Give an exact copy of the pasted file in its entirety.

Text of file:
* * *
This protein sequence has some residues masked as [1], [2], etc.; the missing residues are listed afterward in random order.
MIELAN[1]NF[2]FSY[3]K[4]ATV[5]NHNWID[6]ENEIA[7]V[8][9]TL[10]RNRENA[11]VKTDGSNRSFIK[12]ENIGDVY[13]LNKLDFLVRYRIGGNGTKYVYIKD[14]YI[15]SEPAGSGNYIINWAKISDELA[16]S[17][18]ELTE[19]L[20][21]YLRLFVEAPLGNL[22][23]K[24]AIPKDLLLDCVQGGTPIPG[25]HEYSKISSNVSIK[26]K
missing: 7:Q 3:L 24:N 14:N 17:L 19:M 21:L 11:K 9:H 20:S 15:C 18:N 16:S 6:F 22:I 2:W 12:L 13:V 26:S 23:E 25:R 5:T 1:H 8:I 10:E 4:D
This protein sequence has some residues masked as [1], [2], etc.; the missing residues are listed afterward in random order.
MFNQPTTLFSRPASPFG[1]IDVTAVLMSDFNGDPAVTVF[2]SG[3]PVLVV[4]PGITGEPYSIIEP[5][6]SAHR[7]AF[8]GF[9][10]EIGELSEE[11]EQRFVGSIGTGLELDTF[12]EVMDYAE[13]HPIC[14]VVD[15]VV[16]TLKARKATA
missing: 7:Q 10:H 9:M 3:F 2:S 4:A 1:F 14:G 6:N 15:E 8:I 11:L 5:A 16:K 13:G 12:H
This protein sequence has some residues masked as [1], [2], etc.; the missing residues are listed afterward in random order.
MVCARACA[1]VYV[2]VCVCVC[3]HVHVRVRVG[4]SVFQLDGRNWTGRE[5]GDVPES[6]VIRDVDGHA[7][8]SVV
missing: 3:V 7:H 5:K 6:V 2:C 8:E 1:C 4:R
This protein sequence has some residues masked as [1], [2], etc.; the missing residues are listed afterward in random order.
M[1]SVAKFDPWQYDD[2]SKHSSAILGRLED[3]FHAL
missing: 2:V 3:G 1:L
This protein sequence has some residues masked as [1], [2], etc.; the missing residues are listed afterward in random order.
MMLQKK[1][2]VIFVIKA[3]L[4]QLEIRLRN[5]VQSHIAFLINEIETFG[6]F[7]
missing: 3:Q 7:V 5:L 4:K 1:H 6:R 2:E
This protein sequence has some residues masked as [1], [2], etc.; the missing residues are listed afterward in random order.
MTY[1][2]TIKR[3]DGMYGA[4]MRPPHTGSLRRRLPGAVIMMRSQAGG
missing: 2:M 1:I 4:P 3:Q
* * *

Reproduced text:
This protein sequence has some residues masked as [1], [2], etc.; the missing residues are listed afterward in random order.
MIELAN[1]NF[2]FSY[3]K[4]ATV[5]NHNWID[6]ENEIA[7]V[8][9]TL[10]RNRENA[11]VKTDGSNRSFIK[12]ENIGDVY[13]LNKLDFLVRYRIGGNGTKYVYIKD[14]YI[15]SEPAGSGNYIINWAKISDELA[16]S[17][18]ELTE[19]L[20][21]YLRLFVEAPLGNL[22][23]K[24]AIPKDLLLDCVQGGTPIPG[25]HEYSKISSNVSIK[26]K
missing: 7:Q 3:L 24:N 14:N 17:L 19:M 21:L 11:K 9:H 20:S 15:C 18:N 16:S 6:F 22:I 2:W 12:L 13:V 26:S 23:E 25:R 5:T 1:H 8:I 10:E 4:D
This protein sequence has some residues masked as [1], [2], etc.; the missing residues are listed afterward in random order.
MFNQPTTLFSRPASPFG[1]IDVTAVLMSDFNGDPAVTVF[2]SG[3]PVLVV[4]PGITGEPYSIIEP[5][6]SAHR[7]AF[8]GF[9][10]EIGELSEE[11]EQRFVGSIGTGLELDTF[12]EVMDYAE[13]HPIC[14]VVD[15]VV[16]TLKARKATA
missing: 7:Q 10:H 9:M 3:F 2:S 4:A 1:F 14:G 6:N 15:E 8:I 11:L 5:A 16:K 13:G 12:H
This protein sequence has some residues masked as [1], [2], etc.; the missing residues are listed afterward in random order.
MVCARACA[1]VYV[2]VCVCVC[3]HVHVRVRVG[4]SVFQLDGRNWTGRE[5]GDVPES[6]VIRDVDGHA[7][8]SVV
missing: 3:V 7:H 5:K 6:V 2:C 8:E 1:C 4:R
This protein sequence has some residues masked as [1], [2], etc.; the missing residues are listed afterward in random order.
M[1]SVAKFDPWQYDD[2]SKHSSAILGRLED[3]FHAL
missing: 2:V 3:G 1:L
This protein sequence has some residues masked as [1], [2], etc.; the missing residues are listed afterward in random order.
MMLQKK[1][2]VIFVIKA[3]L[4]QLEIRLRN[5]VQSHIAFLINEIETFG[6]F[7]
missing: 3:Q 7:V 5:L 4:K 1:H 6:R 2:E
This protein sequence has some residues masked as [1], [2], etc.; the missing residues are listed afterward in random order.
MTY[1][2]TIKR[3]DGMYGA[4]MRPPHTGSLRRRLPGAVIMMRSQAGG
missing: 2:M 1:I 4:P 3:Q